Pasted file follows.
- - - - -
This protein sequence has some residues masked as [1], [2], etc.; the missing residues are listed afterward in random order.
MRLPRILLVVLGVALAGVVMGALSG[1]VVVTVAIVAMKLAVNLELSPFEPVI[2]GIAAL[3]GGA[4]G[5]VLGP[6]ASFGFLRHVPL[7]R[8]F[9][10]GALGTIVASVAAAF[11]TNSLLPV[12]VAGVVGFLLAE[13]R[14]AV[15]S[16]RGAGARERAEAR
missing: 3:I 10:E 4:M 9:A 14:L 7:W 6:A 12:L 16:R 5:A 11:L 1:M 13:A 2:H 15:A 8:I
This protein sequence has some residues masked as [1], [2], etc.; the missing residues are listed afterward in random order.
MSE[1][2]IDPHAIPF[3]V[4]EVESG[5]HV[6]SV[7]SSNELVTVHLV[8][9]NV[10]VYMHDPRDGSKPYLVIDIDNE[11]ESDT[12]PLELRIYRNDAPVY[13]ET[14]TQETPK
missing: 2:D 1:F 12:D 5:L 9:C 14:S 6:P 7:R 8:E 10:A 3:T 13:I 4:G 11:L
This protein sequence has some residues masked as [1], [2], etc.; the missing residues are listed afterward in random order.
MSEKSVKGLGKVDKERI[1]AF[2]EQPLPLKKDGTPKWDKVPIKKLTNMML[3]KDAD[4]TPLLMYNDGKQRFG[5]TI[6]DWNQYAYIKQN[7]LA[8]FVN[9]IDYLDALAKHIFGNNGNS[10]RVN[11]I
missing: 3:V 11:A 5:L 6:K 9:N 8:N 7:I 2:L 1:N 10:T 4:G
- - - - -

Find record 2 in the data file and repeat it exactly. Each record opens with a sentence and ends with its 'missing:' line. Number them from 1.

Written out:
This protein sequence has some residues masked as [1], [2], etc.; the missing residues are listed afterward in random order.
MSE[1][2]IDPHAIPF[3]V[4]EVESG[5]HV[6]SV[7]SSNELVTVHLV[8][9]NV[10]VYMHDPRDGSKPYLVIDIDNE[11]ESDT[12]PLELRIYRNDAPVY[13]ET[14]TQETPK
missing: 2:D 1:F 12:D 5:L 9:C 14:S 6:P 7:R 8:E 10:A 3:T 13:I 4:G 11:L